“It is helpful to know the proper way to behave, so one can decide whether or not to be proper.” –Ella Enchanted, Gail Carson Levine, 1997

I am not a particularly naughty person.  In fact, I’m very decent most of the time.  But, I do have my naughty side that just has to come out and play, I call her my “evil twin” which is not my twin sister, who has at times been my evil twin–but for the sake of this blog I want to discern the two.

Growing up in a small town, the youngest child  of six (technically, twinsie is five minutes older) of a Lutheran minister, we younger kids had very little supervision.  Our mom was a working mom, and our Dad worked all day at the church.  So, we were left to our own devices from a very young age.  We did go to hospitals with our dad while he visited the sick, which always included a trip to the dusty Salvation Army, which would yield boxes of  Nancy Drew books that I would read when I wasn’t playing, and often those trips included a movie and a meal at Arthur Treacher’s Fish and Chips.  True heaven.

And there were the days we popped into the church to watch the church secretary mimeograph Sunday’s bulletins, and the chance to churn the mimeograph machine’s barrel and smell the ink.  Sometimes, on Wednesdays, I’d go down the hall to the multipurpose room, and after washing my hands very carefully, sit at the colorful quilt stretched taut on the wooden stretcher frame, surrounded by gray-haired towns ladies, and they’d give me a little threaded needle and I would make the tiniest of stitches so very carefully–my dirty feet hung still as could be so as not to cause my hand to move.

To this day, I know if those quilts still exist, there are my very own little girl stitches in them, and I think it impossibly wonderfully ironic how  we can leave our own mark in places that take many different single pieces of cloth, with the stitches of many hands, big and small,  to make one whole thing that is of great use to someone years away from the moment the needles pierced it.

Besides my forays into the church.  I was never at home, I was always outside playing during the long, hot midwestern summers.  I loved the buzz of bugs and the singing birds, the sweet scent of wheat and manure from the surrounding farmlands and the hot sidewalks under my bare feet that kept me skipping over them as fast as I could.  Every now and then the soles of my feet needed a respite despite their sturdiness and the roughness that running barefoot for three months straight can give them.  And I loved nothing more than to hop onto the “forbidden grass” of a neighbor two doors down from the parsonage.  I could not understand why on EARTH he would not let us run on his grass! Of all the grass in the whole of town, his was the most lush.  I wanted to do cartwheels and back hand springs, it was like having a natural gym mat right on our street to do all my cheerleading stunts on.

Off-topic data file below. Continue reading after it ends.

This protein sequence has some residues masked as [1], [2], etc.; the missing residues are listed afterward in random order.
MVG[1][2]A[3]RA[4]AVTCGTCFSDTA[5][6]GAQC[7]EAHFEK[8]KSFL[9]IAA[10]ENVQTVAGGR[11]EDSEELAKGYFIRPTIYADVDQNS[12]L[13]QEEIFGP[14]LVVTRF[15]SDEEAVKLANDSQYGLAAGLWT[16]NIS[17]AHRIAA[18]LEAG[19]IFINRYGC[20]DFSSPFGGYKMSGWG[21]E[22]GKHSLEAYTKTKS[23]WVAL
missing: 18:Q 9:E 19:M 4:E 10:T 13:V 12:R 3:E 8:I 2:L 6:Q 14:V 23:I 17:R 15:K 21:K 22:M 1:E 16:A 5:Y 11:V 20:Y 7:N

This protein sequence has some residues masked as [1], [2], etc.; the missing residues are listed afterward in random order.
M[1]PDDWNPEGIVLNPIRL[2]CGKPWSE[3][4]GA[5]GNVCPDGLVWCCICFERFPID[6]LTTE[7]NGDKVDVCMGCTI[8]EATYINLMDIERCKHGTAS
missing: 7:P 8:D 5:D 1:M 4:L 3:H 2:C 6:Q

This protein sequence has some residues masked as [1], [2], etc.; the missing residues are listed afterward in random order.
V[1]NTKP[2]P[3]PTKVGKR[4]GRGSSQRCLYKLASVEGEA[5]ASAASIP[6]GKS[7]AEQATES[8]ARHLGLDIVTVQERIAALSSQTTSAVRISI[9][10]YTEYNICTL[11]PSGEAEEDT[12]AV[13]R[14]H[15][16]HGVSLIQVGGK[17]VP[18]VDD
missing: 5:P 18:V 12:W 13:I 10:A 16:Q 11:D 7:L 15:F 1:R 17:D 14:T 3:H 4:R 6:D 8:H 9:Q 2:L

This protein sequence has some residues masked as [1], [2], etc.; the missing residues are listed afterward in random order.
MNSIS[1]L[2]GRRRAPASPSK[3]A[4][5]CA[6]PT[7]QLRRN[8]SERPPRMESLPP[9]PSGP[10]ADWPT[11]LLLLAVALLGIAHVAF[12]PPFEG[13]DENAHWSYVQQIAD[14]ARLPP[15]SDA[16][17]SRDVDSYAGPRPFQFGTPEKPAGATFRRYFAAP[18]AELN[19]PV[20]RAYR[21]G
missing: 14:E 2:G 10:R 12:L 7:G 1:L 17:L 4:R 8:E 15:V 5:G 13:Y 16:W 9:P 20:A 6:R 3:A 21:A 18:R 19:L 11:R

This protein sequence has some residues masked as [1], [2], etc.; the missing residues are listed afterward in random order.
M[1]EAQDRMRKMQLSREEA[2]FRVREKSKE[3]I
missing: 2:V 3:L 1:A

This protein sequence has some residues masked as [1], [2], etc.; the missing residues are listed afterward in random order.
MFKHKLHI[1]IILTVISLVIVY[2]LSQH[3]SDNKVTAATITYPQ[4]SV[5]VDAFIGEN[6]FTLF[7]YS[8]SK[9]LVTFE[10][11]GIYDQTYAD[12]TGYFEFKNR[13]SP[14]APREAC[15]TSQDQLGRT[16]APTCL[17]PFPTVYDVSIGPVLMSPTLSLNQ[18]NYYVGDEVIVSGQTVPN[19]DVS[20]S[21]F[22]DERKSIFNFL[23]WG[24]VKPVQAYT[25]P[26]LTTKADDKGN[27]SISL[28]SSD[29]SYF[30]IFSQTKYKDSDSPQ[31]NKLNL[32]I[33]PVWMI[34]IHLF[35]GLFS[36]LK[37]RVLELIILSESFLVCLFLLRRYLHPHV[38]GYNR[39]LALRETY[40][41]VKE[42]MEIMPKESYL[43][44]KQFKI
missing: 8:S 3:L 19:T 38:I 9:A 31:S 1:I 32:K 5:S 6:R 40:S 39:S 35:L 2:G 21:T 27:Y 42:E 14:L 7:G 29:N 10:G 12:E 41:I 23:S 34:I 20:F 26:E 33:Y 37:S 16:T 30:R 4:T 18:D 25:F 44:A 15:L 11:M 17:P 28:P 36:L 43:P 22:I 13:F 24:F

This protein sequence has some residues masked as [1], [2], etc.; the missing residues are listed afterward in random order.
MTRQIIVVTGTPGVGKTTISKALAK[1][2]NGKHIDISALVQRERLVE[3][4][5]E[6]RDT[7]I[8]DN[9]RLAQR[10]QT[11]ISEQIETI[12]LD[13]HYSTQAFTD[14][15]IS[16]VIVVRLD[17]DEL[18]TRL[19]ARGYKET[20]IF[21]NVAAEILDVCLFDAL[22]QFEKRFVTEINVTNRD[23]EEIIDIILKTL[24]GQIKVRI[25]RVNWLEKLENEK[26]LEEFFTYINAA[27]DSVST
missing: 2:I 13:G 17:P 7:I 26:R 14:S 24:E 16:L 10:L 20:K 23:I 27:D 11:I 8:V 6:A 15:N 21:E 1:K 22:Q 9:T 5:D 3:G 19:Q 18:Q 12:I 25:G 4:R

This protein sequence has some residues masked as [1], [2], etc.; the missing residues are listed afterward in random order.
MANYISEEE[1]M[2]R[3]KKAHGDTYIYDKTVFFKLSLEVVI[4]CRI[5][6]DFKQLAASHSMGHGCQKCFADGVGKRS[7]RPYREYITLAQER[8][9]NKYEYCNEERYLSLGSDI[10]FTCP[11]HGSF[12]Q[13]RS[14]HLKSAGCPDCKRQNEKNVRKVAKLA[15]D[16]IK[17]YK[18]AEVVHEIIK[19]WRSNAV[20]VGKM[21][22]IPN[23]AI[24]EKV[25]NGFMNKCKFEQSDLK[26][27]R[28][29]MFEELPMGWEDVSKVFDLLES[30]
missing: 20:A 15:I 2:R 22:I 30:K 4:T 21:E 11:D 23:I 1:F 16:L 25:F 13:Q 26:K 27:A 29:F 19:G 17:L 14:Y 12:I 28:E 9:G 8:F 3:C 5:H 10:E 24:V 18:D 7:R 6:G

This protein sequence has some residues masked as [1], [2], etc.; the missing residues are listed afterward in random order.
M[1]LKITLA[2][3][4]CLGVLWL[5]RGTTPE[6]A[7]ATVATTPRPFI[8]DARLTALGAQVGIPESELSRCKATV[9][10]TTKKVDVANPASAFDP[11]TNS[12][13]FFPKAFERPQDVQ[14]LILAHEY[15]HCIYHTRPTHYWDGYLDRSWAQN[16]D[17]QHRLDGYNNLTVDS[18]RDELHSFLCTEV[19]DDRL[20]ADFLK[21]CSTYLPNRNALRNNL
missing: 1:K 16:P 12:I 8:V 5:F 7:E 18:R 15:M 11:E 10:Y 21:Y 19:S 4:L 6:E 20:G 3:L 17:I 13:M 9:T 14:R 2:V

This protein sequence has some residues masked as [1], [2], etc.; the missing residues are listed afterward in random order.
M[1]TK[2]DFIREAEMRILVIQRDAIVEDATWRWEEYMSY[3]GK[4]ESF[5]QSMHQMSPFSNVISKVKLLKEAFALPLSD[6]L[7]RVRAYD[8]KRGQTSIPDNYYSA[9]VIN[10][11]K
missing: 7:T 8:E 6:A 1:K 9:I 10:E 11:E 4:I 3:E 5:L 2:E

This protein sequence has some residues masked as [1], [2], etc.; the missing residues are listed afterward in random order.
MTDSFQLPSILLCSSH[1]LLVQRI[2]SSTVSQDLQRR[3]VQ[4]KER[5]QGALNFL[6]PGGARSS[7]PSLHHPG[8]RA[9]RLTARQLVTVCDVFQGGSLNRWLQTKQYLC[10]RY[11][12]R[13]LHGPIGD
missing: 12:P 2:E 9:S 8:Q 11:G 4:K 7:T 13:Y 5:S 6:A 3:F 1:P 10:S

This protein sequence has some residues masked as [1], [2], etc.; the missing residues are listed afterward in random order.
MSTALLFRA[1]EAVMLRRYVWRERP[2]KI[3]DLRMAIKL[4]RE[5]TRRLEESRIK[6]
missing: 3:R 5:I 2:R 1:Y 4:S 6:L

His grass was always cool deep down where its thick roots were shaded by the perfectly manicured tops.  Imagine how wonderful that felt on days we could fry an egg on the cement from the heat of the sun?  I tried to stay over on the other side by Mr Five-o-clock’s house, where only dirt survived the shade there to avoid temptation, and I never confessed it to anyone–that I had stepped on the forbidden lawn–unless one of the neighbor kids (and they’d know who they were if people other than family read this blog), saw me, and declared that they would walk up to the door, knock on it and tattle on me.  Though, it was never done, in fact, those same kids and my twinsie and I could run behind all the houses on my block straight through to their house on their block, the forbidden grass, too.  In the evening, we’d stand in their yard, looking all the way through the back yards to mine, say, READY, GET SET, GO!  And run as fast as we could so that the forbidden grass man would not see us on his forbidden grass.

Truth is, to us that beautiful grass was a waste of beautiful grass.  Why would he save it all for himself, yet we never saw him walk barefoot on it, not ever.  It was sad, like a doll in a box that could not be played with, or a bike hung in the rafters of the garage all summer long, beautiful, and shiny, or watching a blissfully sunny day through a window.

Now, of course, I understand Mr Forbidden Grass.  I understand that his grass was his glory.  I understand that if we’d been able to play on it, maybe it would have not been as glorious.  I also understand the anger that crept up around his neck when he’d see a few of us hop on his grass and then run like hell’s fury down the street, much too fast for him to catch.  And was it worth it for him?  I have no idea, but I think he missed such an amazing opportunity there for joy.  Like a mother watching her family eat a meal she’d worked so hard to provide, their joy making the effort worth it.

To that naughty little girl and her naughty little friends, that grass was sheer bliss, even if we had to be naughty to experience it.

And then again, maybe that was his joy, the little stinkers on the street getting pleasure from his beautiful grass.  Maybe, all along it was why his grass was so beautiful, so he and maybe his wife could watch the show play out on hot summer days?  Maybe he even wanted us to enjoy it, even if he pretended not to like it at all?


One thought on ““It is helpful to know the proper way to behave, so one can decide whether or not to be proper.” –Ella Enchanted, Gail Carson Levine, 1997

  1. Love the memories Bon! It is funny the things that I do not remember but you remember so vividly! I remember those summers but the forbidden grass I have forgotten! I am glad you are my memory! I treasure these!


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